Step 2: Determine the unit of measure for each crop – As I said above, weight is the most accurate. A good rule of thumb is to use the same unit of measure that your grocery store does.
For example, heavier vegetables (e.g.: cucumbers, beans, potatoes) are usually sold in pounds, and lighter weight crops (e.g.: salad greens, herbs) in ounces.
Step 3: Measure your harvest – Each time you harvest any item from your garden, bring it into the kitchen and measure it right away. Either use your kitchen scale to weigh it, or use a measuring cup, a large measuring bowl, or a one gallon bucket (for huge harvests!).
Step 4: Record it on the sheet – The first two lines on the harvest tracking sheet are examples of how to use it. Write down the crop and the variety (optional), then fill in the unit of measure you plan to use for that specific crop. Next, put the date in the first column, and the amount you harvested (weigh/volume) right below it.
Note: if you’re weighing heavier vegetables, sometimes it works best to record both the pounds and ounces. Then, when you add everything, up you can convert all of those extra ounces into total pounds.
Step 5: Continue to record your harvests – As you harvest throughout the season, continue tracking every item, and recording it on the worksheet. Each time you harvest something that’s already on the sheet, you just need to add in the date and amount on that same row.
Otherwise, start another row for each newly harvested crop. If you need additional rows and columns, simply print more copies of the sheet.
Step 6: Record the grocery store prices (optional) – If you want to take it one step further, bring your sheet to the grocery store in order to calculate the cost savings. For each item on your sheet, write down their unit of measure, and the price you would pay for it.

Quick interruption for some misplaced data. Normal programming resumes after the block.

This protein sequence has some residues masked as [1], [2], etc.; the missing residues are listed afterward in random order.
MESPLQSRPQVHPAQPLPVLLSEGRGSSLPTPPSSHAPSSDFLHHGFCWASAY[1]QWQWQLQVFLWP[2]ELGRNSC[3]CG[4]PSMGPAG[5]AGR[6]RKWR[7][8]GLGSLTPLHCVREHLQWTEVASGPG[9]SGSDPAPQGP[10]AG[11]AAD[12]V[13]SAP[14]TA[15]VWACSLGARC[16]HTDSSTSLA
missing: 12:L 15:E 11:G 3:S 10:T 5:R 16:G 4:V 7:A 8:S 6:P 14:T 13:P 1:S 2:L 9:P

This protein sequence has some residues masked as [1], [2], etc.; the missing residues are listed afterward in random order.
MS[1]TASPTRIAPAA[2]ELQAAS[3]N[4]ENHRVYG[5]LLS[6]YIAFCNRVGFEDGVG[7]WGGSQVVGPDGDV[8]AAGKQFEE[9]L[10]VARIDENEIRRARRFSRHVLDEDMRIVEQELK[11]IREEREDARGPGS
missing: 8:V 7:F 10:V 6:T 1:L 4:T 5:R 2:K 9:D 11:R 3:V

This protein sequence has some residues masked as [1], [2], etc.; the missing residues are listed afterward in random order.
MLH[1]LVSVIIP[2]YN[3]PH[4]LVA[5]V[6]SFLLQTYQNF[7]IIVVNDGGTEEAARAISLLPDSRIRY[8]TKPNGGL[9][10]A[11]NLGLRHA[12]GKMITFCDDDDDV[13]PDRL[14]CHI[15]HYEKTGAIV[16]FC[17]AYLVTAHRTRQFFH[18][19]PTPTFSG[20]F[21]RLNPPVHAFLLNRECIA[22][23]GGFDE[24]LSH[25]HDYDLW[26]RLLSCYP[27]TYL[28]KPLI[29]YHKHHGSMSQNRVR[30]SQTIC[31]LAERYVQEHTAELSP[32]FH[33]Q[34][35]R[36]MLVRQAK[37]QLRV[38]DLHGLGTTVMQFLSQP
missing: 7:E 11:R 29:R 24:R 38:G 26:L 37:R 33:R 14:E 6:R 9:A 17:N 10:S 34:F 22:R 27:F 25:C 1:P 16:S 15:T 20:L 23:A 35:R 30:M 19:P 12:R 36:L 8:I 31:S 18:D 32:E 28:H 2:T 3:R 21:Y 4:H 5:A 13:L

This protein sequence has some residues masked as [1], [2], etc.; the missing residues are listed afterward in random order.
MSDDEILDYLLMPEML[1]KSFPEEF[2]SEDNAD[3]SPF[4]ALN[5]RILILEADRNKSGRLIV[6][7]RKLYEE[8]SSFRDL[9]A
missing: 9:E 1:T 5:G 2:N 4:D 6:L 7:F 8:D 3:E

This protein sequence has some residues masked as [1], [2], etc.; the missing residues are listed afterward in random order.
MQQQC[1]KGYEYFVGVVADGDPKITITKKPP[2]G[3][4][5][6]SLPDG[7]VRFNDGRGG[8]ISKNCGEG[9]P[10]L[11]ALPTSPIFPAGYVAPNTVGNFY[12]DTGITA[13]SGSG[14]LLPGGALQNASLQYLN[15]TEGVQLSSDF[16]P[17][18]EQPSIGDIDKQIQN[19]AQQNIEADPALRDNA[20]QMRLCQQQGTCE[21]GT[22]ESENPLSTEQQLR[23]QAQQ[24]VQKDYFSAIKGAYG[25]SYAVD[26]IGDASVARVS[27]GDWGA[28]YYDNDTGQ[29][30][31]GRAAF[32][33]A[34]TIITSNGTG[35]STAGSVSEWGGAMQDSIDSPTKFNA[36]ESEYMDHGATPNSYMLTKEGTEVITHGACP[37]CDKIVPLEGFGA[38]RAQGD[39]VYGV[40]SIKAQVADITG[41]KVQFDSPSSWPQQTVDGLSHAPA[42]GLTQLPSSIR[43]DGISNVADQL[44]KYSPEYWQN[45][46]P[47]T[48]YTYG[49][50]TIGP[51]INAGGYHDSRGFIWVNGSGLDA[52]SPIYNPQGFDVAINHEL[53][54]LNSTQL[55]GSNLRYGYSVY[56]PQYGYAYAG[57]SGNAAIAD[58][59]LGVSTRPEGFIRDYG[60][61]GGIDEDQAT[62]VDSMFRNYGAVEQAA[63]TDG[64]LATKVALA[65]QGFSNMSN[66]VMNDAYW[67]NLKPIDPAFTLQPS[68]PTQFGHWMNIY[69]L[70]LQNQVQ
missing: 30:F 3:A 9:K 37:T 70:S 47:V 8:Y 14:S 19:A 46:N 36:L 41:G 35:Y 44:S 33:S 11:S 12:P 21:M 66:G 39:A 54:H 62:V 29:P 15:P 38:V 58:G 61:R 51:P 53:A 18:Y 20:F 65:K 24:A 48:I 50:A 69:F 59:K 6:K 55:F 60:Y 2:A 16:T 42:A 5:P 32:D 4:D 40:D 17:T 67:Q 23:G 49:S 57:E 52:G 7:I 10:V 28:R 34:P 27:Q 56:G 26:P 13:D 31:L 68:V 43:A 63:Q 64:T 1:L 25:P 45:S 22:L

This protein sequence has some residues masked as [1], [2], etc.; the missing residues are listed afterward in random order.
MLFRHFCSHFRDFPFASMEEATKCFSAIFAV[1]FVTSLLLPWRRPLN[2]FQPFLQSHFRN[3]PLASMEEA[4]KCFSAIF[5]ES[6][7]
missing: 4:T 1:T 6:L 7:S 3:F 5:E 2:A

If you grow your food organically, then be sure to use that price. For example, organic tomatoes at my local supermarket cost $2.69 per pound.
Record the supermarket prices as you go, or wait until your sheet is completely filled in, and do it all at once. Just keep in mind that if you wait too long, then seasonal summer vegetables may no longer be available at the store.
You should be able to get prices for many of the items on your sheet. However, sometimes they either won’t carry it in the organic section, or you can’t find it at all. Don’t feel bad. That just gives you further validation that those crops are worth growing.
Step 7: Calculate your cost savings (optional) – Once you’re done harvesting, and have recorded all the prices you can, then it’s time to add up the totals. Expanding on my earlier example… last year I harvested 30.5 pounds of organic tomatoes from my garden. If I were to buy all of those at my local supermarket, I would have paid a total $82.05! WOW!
Step 8: Keep your sheet for next year – Tuck your harvest tracking sheets away somewhere to save them for next year. You can use them for planning your next vegetable garden, and also to compare how much your harvests change each year.
Tracking your garden harvests is both rewarding and satisfying. It’s amazing how much even a small garden can save you on your grocery bill. Plus, it really helps you to see which crops are worth growing, and which ones you can feel good about skipping next year.
More Info About Harvesting
- When To Harvest Potatoes From Your Garden
- How to Harvest Tomatillos From Your Garden
- When To Harvest Onions From Your Garden
Share your tips or method of tracking your harvests in the comments section below.